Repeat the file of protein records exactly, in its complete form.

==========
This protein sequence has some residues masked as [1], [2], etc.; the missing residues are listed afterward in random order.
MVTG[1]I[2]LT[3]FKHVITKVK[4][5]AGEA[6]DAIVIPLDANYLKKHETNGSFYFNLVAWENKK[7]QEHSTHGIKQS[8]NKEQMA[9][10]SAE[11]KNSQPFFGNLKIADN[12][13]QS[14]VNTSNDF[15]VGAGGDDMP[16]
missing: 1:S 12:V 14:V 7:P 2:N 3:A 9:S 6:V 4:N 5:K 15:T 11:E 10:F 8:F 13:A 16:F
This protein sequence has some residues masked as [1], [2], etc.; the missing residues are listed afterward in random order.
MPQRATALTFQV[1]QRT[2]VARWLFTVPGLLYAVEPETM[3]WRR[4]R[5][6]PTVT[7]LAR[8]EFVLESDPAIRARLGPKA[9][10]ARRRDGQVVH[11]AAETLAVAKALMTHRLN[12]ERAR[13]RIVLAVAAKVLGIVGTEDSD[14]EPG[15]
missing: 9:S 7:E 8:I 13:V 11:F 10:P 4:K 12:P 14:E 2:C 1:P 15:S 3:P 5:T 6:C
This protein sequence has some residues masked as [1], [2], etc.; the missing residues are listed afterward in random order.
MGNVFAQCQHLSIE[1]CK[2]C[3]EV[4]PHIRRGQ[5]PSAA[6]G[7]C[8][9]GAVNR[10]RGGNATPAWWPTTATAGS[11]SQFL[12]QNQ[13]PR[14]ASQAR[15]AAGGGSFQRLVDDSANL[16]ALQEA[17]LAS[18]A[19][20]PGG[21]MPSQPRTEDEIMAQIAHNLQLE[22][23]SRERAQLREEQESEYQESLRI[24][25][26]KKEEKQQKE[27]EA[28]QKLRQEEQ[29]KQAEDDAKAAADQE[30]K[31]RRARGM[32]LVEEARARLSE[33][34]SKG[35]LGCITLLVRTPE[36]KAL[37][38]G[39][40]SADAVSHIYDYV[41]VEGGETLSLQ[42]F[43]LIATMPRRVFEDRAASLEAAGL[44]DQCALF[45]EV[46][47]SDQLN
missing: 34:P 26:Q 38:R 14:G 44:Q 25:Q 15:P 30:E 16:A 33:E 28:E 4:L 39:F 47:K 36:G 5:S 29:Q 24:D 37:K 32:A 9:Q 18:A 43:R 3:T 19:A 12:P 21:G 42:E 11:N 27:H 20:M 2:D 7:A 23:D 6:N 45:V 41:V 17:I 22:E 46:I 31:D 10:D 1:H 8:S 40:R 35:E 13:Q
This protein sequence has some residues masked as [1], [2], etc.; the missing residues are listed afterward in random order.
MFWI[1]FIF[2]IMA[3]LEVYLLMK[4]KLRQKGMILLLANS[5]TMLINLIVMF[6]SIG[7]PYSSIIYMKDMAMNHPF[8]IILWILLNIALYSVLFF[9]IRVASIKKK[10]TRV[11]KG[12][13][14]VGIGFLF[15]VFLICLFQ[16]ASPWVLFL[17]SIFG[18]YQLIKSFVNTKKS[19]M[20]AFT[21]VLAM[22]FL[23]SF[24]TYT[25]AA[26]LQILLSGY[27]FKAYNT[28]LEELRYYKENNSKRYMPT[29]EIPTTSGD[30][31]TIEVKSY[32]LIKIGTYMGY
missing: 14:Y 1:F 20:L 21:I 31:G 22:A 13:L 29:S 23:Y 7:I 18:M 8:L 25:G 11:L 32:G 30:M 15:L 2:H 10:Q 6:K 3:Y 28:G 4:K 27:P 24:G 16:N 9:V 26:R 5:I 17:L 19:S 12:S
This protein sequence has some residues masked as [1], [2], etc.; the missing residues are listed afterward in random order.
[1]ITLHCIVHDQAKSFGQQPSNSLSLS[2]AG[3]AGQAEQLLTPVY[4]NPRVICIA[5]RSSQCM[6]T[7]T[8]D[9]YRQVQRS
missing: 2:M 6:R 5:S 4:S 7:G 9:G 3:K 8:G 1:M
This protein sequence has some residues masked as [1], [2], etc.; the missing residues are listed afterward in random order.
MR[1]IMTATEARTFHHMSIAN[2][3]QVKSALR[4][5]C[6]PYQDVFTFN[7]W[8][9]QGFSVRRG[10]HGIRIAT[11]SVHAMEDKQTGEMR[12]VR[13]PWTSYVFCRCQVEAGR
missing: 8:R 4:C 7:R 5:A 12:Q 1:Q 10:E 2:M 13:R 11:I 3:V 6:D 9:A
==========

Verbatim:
This protein sequence has some residues masked as [1], [2], etc.; the missing residues are listed afterward in random order.
MVTG[1]I[2]LT[3]FKHVITKVK[4][5]AGEA[6]DAIVIPLDANYLKKHETNGSFYFNLVAWENKK[7]QEHSTHGIKQS[8]NKEQMA[9][10]SAE[11]KNSQPFFGNLKIADN[12][13]QS[14]VNTSNDF[15]VGAGGDDMP[16]
missing: 1:S 12:V 14:V 7:P 2:N 3:A 9:S 6:V 4:N 5:K 15:T 11:E 10:F 8:F 13:A 16:F
This protein sequence has some residues masked as [1], [2], etc.; the missing residues are listed afterward in random order.
MPQRATALTFQV[1]QRT[2]VARWLFTVPGLLYAVEPETM[3]WRR[4]R[5][6]PTVT[7]LAR[8]EFVLESDPAIRARLGPKA[9][10]ARRRDGQVVH[11]AAETLAVAKALMTHRLN[12]ERAR[13]RIVLAVAAKVLGIVGTEDSD[14]EPG[15]
missing: 9:S 7:E 8:I 13:V 11:F 10:P 4:K 12:P 14:E 2:C 1:P 15:S 3:P 5:T 6:C
This protein sequence has some residues masked as [1], [2], etc.; the missing residues are listed afterward in random order.
MGNVFAQCQHLSIE[1]CK[2]C[3]EV[4]PHIRRGQ[5]PSAA[6]G[7]C[8][9]GAVNR[10]RGGNATPAWWPTTATAGS[11]SQFL[12]QNQ[13]PR[14]ASQAR[15]AAGGGSFQRLVDDSANL[16]ALQEA[17]LAS[18]A[19][20]PGG[21]MPSQPRTEDEIMAQIAHNLQLE[22][23]SRERAQLREEQESEYQESLRI[24][25][26]KKEEKQQKE[27]EA[28]QKLRQEEQ[29]KQAEDDAKAAADQE[30]K[31]RRARGM[32]LVEEARARLSE[33][34]SKG[35]LGCITLLVRTPE[36]KAL[37][38]G[39][40]SADAVSHIYDYV[41]VEGGETLSLQ[42]F[43]LIATMPRRVFEDRAASLEAAGL[44]DQCALF[45]EV[46][47]SDQLN
missing: 34:P 26:Q 38:R 14:G 44:Q 25:Q 15:P 30:E 16:A 33:E 28:E 4:L 39:F 47:K 36:G 5:S 29:Q 24:D 37:K 32:A 9:Q 18:A 43:R 3:T 19:A 12:P 21:G 42:E 11:N 27:H 20:M 2:D 7:A 23:D 6:N 45:V 41:V 17:I 22:E 46:I 31:D 10:D 1:H 8:S 40:R 35:E 13:Q
This protein sequence has some residues masked as [1], [2], etc.; the missing residues are listed afterward in random order.
MFWI[1]FIF[2]IMA[3]LEVYLLMK[4]KLRQKGMILLLANS[5]TMLINLIVMF[6]SIG[7]PYSSIIYMKDMAMNHPF[8]IILWILLNIALYSVLFF[9]IRVASIKKK[10]TRV[11]KG[12][13][14]VGIGFLF[15]VFLICLFQ[16]ASPWVLFL[17]SIFG[18]YQLIKSFVNTKKS[19]M[20]AFT[21]VLAM[22]FL[23]SF[24]TYT[25]AA[26]LQILLSGY[27]FKAYNT[28]LEELRYYKENNSKRYMPT[29]EIPTTSGD[30][31]TIEVKSY[32]LIKIGTYMGY
missing: 14:Y 1:F 20:L 21:I 31:G 22:A 13:L 29:S 23:Y 7:I 18:M 8:L 25:G 11:L 32:G 30:M 15:L 2:H 10:Q 6:K 3:Y 28:G 4:K 27:P 24:G 16:N 9:V 26:R 5:I 17:L 19:S 12:S
This protein sequence has some residues masked as [1], [2], etc.; the missing residues are listed afterward in random order.
[1]ITLHCIVHDQAKSFGQQPSNSLSLS[2]AG[3]AGQAEQLLTPVY[4]NPRVICIA[5]RSSQCM[6]T[7]T[8]D[9]YRQVQRS
missing: 2:M 6:R 5:S 4:S 7:G 9:G 3:K 8:G 1:M
This protein sequence has some residues masked as [1], [2], etc.; the missing residues are listed afterward in random order.
MR[1]IMTATEARTFHHMSIAN[2][3]QVKSALR[4][5]C[6]PYQDVFTFN[7]W[8][9]QGFSVRRG[10]HGIRIAT[11]SVHAMEDKQTGEMR[12]VR[13]PWTSYVFCRCQVEAGR
missing: 8:R 4:C 7:R 5:A 12:Q 1:Q 10:E 2:M 13:R 11:I 3:V 6:D 9:A